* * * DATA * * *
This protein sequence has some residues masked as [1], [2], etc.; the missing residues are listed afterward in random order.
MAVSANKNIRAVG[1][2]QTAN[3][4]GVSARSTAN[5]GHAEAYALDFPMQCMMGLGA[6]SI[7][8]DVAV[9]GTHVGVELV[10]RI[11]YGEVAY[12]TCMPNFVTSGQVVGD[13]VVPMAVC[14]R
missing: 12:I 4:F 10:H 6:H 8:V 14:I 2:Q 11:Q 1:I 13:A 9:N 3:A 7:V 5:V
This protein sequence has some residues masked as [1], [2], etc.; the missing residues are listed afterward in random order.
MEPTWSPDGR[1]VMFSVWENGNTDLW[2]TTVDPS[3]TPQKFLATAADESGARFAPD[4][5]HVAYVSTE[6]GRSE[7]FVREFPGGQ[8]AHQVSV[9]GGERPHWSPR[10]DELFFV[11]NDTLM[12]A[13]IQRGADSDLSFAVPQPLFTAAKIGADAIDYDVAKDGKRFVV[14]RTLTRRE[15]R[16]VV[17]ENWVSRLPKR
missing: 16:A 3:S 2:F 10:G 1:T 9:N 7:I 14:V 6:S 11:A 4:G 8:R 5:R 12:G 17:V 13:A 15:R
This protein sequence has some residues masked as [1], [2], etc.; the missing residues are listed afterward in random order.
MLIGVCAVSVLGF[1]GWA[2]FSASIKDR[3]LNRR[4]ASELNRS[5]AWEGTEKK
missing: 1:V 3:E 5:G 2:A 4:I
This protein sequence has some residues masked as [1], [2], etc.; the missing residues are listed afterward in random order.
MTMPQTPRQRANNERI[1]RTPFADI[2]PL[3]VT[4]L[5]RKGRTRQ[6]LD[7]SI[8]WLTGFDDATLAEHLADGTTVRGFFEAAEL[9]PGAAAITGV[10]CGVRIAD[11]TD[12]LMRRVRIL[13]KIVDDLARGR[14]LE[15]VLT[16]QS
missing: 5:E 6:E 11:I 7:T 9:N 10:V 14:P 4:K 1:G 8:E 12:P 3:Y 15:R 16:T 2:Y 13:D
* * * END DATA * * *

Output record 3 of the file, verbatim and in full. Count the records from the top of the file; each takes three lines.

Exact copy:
This protein sequence has some residues masked as [1], [2], etc.; the missing residues are listed afterward in random order.
MLIGVCAVSVLGF[1]GWA[2]FSASIKDR[3]LNRR[4]ASELNRS[5]AWEGTEKK
missing: 1:V 3:E 5:G 2:A 4:I